Isabel Cristina Panziera Marques, Zélia Maria Da Silva Serrasqueiro Teixeira, Fernanda Maria Duarte Nogueira
Journal of Governance and Regulation, Volume 9, pp 8-33; doi:10.22495/jgrv9i2art1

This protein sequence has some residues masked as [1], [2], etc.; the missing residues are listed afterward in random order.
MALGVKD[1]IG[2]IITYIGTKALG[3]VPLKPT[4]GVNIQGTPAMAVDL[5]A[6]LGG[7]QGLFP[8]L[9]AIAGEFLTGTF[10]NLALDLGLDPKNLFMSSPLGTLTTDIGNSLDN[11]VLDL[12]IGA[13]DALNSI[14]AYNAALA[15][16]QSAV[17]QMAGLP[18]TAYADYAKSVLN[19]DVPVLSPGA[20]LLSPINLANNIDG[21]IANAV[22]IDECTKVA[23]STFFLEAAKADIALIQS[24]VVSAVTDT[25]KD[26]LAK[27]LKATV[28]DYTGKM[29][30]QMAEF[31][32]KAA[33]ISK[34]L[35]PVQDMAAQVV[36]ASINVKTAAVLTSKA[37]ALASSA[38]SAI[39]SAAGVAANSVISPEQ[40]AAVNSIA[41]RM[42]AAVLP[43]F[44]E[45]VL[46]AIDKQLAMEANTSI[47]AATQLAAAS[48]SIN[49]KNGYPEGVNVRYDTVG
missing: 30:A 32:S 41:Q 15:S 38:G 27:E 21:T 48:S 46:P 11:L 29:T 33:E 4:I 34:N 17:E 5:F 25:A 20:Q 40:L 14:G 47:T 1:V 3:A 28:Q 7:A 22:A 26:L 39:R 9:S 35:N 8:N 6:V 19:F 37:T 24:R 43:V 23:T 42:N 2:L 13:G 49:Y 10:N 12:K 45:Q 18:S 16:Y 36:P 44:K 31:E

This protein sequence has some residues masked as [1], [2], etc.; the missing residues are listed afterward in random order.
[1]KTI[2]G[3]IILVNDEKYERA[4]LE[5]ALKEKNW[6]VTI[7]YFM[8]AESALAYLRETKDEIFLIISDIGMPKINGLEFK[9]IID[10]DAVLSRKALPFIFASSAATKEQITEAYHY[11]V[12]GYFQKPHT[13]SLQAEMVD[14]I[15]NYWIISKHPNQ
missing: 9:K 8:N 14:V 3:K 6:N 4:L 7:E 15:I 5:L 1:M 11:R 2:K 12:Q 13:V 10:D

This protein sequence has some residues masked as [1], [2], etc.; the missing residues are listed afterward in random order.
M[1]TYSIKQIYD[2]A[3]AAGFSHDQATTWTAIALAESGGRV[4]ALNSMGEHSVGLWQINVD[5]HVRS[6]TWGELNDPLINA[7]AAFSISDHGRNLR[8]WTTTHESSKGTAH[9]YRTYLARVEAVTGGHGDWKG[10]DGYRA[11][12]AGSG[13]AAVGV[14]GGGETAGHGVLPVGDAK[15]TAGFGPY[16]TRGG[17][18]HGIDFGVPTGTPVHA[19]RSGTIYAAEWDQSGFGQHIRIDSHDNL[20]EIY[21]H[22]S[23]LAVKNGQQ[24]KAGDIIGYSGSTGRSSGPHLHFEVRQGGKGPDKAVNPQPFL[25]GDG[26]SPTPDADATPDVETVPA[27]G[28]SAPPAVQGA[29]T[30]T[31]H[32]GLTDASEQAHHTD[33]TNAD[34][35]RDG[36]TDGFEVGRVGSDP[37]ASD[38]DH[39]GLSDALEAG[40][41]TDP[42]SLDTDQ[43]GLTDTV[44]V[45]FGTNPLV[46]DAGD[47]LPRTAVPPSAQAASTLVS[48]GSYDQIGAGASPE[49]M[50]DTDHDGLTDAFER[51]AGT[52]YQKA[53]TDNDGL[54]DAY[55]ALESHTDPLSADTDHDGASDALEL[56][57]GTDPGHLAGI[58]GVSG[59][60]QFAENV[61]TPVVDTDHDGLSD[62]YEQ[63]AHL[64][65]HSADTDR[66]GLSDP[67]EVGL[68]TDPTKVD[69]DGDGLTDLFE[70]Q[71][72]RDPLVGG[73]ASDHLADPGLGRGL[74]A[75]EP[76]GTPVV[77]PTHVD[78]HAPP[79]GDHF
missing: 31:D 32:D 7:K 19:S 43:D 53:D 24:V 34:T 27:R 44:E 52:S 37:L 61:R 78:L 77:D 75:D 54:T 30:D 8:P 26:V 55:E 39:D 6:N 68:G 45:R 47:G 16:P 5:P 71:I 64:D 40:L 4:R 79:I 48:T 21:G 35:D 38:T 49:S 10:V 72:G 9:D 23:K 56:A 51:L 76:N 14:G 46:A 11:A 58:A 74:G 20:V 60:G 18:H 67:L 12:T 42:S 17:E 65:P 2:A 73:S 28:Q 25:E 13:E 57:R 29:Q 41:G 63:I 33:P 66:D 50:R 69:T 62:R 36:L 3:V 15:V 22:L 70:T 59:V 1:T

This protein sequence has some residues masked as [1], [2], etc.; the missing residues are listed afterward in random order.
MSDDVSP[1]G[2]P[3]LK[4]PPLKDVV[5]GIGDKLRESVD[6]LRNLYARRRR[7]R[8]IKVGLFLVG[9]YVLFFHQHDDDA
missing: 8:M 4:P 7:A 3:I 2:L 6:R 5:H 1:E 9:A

This study aims to explore the different forms of corporate governance in the health sector, how they interact, and analyze the emerging research trend through a systematic literature review (SLR) in the period 2015-2019. The Scopus and ISI Web of Science databases were used to select the 167 articles analyzed. The coverage of corporate governance research was centred on adapting the PRISMA analysis, highlighting the environment which corporate governance belongs to and analysis of the co-occurrence of the keywords used in the studies. Through Grounded theory, a conceptual model was developed, emphasizing the main attributes that influence governance at the macro-, meso- and micro-levels, in the health area, and raising a future agenda for future research in this area: (1) quality of health care, (2) corporate social responsibility in health, (3) health risk management and (4) global health governance. The results of this research aim to guide governments towards emerging regulatory trends, warning about the risks of the impact of corporate governance on health, or the lack of it, on the quality of services. Analysis of the quality of health care is intrinsically related to the environment, although this aspect has received little attention from researchers.